Actually, I had not thought of this! So thank you for sharing! How handy!

Essence Brown said...

the post is most definitely one of the most important post on your blog. thank you, its the little things you cover that make your blog so special.

Malin said...

Dang, this is appropriately timed advice. I actually just hung a knit jumper, forgetting that trick that my mum taught me when I was little.... Thanks!!

Wendy said...

Great advice & handy technique there.
I always end up coming home with dry clean only pieces from the thrift store. I buy at-home dry cleaner products from Walmart. It's basically a special dryer sheet. You put 1-4 items in the dryer on medium heat and add this dry cleaning sheet. It's always worked for me! I only go the the cleaners if I have something with significant stains, or it's fur or leather.

Jentine said...

Wendy- I have used those sheets too but they don't seem to do too much. Maybe I need to try different brands?

Suzie Salmon said...

I personally believe the dry cleaner should make the initial investment in the clothes and then rename the cleaning fee "rental fee" because that's basically what owning a "dry clean only" garment is...you rent it back from the cleaner each time you take it in then pick it up!

barefootandvintage said...

i've been living under a rock. thanks for this! i shall try it.
ps. have you ever noodled a catfish?

Terri said...

Do Canadians noodle? I thought that was a Missouri and Oklahoma thing. Nevertheless, I'm going to remember this trick.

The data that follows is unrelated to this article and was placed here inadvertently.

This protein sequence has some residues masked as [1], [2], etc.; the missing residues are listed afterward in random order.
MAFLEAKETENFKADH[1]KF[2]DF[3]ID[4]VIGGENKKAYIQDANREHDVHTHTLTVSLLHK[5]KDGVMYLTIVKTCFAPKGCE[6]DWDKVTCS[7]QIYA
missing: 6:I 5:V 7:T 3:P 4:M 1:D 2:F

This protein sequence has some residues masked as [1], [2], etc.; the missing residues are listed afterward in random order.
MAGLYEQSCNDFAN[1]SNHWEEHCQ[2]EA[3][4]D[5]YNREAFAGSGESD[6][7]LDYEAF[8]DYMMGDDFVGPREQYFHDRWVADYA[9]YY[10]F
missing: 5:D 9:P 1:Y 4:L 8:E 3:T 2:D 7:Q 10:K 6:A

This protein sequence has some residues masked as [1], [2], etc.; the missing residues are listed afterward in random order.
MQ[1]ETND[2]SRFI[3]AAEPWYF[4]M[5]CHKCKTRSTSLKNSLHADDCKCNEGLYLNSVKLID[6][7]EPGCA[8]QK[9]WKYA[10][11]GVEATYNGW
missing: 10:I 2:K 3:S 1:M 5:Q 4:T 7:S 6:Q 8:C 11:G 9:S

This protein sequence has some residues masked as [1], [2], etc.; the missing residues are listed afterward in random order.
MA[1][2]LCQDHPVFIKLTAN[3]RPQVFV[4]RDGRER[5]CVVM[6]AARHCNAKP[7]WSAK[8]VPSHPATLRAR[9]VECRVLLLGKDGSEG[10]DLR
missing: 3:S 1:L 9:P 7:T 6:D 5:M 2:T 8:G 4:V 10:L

Lisa said...

Thank you for this tip. I'm an avid thrifter and have tried to avoid purchasing those "dry clean only" items so as not to ruin my bargain, but I do have a few. This technique will be helpful.

Laura said...

Thanks for the tip. I will definitely be trying the towel trick!

Laura

Hilary said...

Genius! I'll mark this post as "life changing" - mostly because I was just pondering the other day how very old-lady like I have become simply because of how often I go to the dry cleaners these days. I have a few items in my closet that could afford this trick instead of a $10 service though. Thanks for sharing!

thepraguenosis said...

you are definitely not alone - i just discovered this tip about a week ago, and was equally as excited about it. it's the little things in life, right?

Sarah said...

I totally already do this - I even have a couple of extra huge towels specifically for this purpose! I hand wash everything from cashmere to silk and dry it like this before lying it over dry towels on a clothes horse to finish drying out. :)

Glad to know I'm not alone, my husband thinks I'm crazy when I start rolling towels and standing on them to press the water out!

http://theaccidentalhoarder.blogspot.com/

Allison said...

Already knew this little tip but just had to comment to say that I am so impressed you likened something fashion related to noodling a catfish. Well done :)

Eleanor said...

I bow to your genius.

I have always dared to use the washer and I bought a HE front loader last year, and without the agitator, I figured, Why not?
But the chunky sweaters.....
You have changed my life.

Dylana Suarez said...

Beautiful!

xoxo,

colormenana.blogspot.com